Creative places are able to overcome many obstacles as resilience is one of their key qualities. They know where they are going and have a vision that in broad terms is agreed by key players. They take measured risks and push boundaries. They acknowledge that a creative place needs many leaders. There may be a few superleaders, but their essential role is to pave the way for others to achieve things and to trade their power for influence.
Creative cities, in my definition, should have an ethical purpose that guides and directs the mass of energies present in most places. These ethical goals might be to both generate wealth and reduce inequalities, to grow economically but to focus on sustainability, or to focus on local distinctiveness. The ethical code is more likely to be based on secular principles which guarantee freedom of enquiry and tolerance and where the state and religion are separated. Fundamentalism does not help develop the imagination because everything has already been imagined.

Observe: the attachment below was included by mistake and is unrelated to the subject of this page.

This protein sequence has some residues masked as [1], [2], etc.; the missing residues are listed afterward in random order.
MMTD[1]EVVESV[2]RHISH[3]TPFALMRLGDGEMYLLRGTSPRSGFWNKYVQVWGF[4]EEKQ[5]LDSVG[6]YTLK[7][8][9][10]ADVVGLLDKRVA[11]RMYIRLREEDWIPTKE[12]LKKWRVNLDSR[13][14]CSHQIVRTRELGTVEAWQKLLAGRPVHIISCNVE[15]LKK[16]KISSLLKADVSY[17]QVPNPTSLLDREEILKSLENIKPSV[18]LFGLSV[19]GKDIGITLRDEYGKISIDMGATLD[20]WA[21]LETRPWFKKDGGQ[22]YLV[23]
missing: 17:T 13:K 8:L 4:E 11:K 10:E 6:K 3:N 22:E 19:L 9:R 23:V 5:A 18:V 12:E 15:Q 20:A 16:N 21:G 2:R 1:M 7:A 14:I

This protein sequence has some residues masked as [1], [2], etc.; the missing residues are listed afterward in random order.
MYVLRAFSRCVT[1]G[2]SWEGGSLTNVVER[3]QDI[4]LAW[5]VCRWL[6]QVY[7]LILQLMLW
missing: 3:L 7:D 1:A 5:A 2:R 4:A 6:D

This implies bending the market to public good objectives. Places can develop creative initiatives without such a framework, but I would not call places like that 'creative cities'. For example, Silicon Valley has intense creativity in a series of narrow engineering-based fields and this has transformed how the world works; however, the physical environment they have created out of Silicon Valley is quite unappealing and soulless, which is why nearby San Francisco is so important as a playground to stimulate the senses.
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